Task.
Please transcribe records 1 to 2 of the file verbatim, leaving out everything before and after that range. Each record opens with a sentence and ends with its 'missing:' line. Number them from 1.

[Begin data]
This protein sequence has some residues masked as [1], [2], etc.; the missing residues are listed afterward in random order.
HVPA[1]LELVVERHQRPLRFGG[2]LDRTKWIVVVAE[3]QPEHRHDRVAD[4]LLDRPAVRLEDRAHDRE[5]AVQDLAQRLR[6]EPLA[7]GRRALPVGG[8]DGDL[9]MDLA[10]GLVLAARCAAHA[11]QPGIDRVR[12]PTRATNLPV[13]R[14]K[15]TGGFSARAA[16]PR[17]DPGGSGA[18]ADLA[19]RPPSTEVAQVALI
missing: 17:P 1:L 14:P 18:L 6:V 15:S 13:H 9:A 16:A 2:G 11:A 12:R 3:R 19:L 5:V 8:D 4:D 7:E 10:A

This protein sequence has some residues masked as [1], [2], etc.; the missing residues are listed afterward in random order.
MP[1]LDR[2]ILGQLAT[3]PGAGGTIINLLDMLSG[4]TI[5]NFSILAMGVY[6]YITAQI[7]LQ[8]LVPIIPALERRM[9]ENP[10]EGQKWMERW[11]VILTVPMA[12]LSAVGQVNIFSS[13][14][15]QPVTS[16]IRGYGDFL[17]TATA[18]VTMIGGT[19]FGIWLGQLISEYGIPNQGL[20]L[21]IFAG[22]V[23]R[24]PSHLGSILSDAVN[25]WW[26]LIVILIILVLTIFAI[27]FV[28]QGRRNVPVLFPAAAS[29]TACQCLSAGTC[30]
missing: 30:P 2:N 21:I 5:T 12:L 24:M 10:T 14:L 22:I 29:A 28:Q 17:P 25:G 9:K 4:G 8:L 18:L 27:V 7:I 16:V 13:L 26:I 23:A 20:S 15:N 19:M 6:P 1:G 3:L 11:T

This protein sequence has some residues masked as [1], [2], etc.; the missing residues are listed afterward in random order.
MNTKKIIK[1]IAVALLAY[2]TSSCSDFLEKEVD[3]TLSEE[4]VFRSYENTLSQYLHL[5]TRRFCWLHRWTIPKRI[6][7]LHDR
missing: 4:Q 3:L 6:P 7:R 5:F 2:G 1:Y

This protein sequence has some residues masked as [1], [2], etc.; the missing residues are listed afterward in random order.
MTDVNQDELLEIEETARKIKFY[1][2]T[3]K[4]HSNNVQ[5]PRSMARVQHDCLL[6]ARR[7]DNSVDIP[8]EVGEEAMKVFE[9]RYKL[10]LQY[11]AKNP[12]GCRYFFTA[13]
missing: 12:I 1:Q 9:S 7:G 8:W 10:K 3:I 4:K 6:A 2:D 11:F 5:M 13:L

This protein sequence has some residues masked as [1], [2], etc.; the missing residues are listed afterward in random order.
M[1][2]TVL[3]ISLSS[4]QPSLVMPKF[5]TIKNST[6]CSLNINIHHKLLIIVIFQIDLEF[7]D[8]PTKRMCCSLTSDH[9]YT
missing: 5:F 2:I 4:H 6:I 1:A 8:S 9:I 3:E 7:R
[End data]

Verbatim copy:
This protein sequence has some residues masked as [1], [2], etc.; the missing residues are listed afterward in random order.
HVPA[1]LELVVERHQRPLRFGG[2]LDRTKWIVVVAE[3]QPEHRHDRVAD[4]LLDRPAVRLEDRAHDRE[5]AVQDLAQRLR[6]EPLA[7]GRRALPVGG[8]DGDL[9]MDLA[10]GLVLAARCAAHA[11]QPGIDRVR[12]PTRATNLPV[13]R[14]K[15]TGGFSARAA[16]PR[17]DPGGSGA[18]ADLA[19]RPPSTEVAQVALI
missing: 17:P 1:L 14:P 18:L 6:V 15:S 13:H 9:A 16:A 2:G 11:A 12:R 3:R 19:L 5:V 8:D 4:D 7:E 10:A

This protein sequence has some residues masked as [1], [2], etc.; the missing residues are listed afterward in random order.
MP[1]LDR[2]ILGQLAT[3]PGAGGTIINLLDMLSG[4]TI[5]NFSILAMGVY[6]YITAQI[7]LQ[8]LVPIIPALERRM[9]ENP[10]EGQKWMERW[11]VILTVPMA[12]LSAVGQVNIFSS[13][14][15]QPVTS[16]IRGYGDFL[17]TATA[18]VTMIGGT[19]FGIWLGQLISEYGIPNQGL[20]L[21]IFAG[22]V[23]R[24]PSHLGSILSDAVN[25]WW[26]LIVILIILVLTIFAI[27]FV[28]QGRRNVPVLFPAAAS[29]TACQCLSAGTC[30]
missing: 30:P 2:N 21:I 5:T 12:L 24:M 10:T 14:L 22:I 29:A 28:Q 17:P 25:G 9:K 4:G 8:L 18:L 27:V 7:I 16:V 13:L 26:I 23:A 20:S 15:N 19:M 6:P 1:G 3:L 11:T